Research undertaken by Professor Zverev at the university of Malawi saw 16 non-smoking male undergraduates forgoing breakfast, having eaten a set dinner at 18.30 the previous evening. The researchers then asked the students to sip sugar, salt or quinine solutions of different concentrations, and whether they thought they were tasting sweet, salty or bitter drinks. One hour after lunch, the volunteers repeated the taste tests.
When they were hungry, the students were more sensitive to the presence of sugar and salt in the drinks. Having an empty stomach did not change the volunteers' ability to recognise bitterness, report the scientists.
Professor Zverev suspects that this difference is due to the different roles that the tastes play: "While sweet and salty tastes are indicators of edible substances and trigger consumption, a bitter taste indicates a substance which is not suitable for consumption and should be rejected."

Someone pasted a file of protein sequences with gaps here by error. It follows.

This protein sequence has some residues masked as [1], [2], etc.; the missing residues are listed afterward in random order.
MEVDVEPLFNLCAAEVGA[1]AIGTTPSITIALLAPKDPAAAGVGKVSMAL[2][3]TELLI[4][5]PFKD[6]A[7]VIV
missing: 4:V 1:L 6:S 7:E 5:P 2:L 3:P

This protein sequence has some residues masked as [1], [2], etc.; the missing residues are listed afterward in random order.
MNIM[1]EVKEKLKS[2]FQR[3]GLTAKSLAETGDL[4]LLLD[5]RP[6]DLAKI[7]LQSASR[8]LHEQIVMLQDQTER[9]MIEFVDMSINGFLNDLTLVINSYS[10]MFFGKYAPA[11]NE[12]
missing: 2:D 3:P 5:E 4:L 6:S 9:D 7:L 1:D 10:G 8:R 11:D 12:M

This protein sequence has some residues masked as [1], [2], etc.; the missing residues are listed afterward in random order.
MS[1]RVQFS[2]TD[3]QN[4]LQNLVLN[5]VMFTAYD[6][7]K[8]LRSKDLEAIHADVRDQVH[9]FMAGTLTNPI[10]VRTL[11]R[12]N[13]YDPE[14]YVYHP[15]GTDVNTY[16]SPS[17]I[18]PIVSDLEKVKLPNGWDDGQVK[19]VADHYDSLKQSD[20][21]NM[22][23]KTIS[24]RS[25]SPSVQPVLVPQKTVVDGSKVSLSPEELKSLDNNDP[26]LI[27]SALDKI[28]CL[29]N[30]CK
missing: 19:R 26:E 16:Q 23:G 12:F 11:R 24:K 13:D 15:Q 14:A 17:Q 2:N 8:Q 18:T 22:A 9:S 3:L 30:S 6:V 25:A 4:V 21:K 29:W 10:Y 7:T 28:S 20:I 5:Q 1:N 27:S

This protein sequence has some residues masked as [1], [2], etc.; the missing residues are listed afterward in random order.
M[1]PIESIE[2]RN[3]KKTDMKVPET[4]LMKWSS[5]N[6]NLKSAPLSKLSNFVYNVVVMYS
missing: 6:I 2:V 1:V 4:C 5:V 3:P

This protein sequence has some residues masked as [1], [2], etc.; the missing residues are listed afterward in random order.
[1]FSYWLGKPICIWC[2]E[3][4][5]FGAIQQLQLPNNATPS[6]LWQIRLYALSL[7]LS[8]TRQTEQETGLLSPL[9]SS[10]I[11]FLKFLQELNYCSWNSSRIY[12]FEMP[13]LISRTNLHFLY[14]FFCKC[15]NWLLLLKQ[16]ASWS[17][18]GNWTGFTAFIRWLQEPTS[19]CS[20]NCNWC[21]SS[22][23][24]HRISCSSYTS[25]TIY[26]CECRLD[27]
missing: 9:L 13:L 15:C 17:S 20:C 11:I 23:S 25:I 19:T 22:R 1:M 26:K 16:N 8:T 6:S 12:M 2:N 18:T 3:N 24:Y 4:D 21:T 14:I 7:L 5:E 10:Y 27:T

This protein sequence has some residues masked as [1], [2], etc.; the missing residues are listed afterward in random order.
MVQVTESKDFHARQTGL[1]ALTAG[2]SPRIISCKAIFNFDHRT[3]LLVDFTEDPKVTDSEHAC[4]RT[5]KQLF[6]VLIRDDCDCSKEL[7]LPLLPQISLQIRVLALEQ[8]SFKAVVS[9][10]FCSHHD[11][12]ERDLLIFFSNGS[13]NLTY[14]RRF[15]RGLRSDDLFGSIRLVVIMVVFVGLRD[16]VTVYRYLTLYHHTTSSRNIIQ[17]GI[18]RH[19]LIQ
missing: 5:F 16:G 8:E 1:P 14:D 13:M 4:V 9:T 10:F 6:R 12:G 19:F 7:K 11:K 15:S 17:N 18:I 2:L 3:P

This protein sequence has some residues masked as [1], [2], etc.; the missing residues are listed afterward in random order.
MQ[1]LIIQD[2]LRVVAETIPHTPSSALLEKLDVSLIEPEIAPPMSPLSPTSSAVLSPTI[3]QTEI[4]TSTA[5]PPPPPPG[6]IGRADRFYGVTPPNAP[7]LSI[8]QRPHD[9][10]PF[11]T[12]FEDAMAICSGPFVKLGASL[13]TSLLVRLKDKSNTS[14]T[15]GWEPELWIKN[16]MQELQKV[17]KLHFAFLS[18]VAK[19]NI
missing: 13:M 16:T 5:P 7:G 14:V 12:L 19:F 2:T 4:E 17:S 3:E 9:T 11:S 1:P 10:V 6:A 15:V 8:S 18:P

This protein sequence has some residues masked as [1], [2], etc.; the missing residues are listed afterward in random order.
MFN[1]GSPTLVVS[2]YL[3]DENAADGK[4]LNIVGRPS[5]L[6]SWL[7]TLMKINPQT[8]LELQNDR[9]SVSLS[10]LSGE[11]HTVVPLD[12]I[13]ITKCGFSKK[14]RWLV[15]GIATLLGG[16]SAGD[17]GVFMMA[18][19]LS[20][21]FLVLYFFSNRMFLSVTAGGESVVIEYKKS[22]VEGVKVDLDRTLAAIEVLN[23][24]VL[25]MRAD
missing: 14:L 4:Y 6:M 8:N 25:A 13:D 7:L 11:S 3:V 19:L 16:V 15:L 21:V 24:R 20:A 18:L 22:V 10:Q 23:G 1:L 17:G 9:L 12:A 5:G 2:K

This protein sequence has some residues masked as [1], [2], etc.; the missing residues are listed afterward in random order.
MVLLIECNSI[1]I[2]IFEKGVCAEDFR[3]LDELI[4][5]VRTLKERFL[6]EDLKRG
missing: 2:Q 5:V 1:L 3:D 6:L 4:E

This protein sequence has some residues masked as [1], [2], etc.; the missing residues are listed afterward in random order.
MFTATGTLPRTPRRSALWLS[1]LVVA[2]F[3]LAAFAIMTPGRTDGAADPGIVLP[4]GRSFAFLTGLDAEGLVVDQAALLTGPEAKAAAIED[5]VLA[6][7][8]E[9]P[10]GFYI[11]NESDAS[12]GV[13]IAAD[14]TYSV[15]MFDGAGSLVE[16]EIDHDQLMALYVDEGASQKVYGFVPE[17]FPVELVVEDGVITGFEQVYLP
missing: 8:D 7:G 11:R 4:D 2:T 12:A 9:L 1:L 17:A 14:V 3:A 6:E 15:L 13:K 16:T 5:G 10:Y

The importance of recognising bitter solutions, in case they are toxic, could also explain why relatively dilute solutions of quinine were recognised as being bitter. Salt or sugar solutions had to be more concentrated before the students could taste them as being salty or sweet.
The students were asked not to swallow the drinks, in case this eased their hunger. Instead they spat them out after tasting, and rinsed their mouth with water in between each test.
The small study is published online this week at BMC Neuroscience.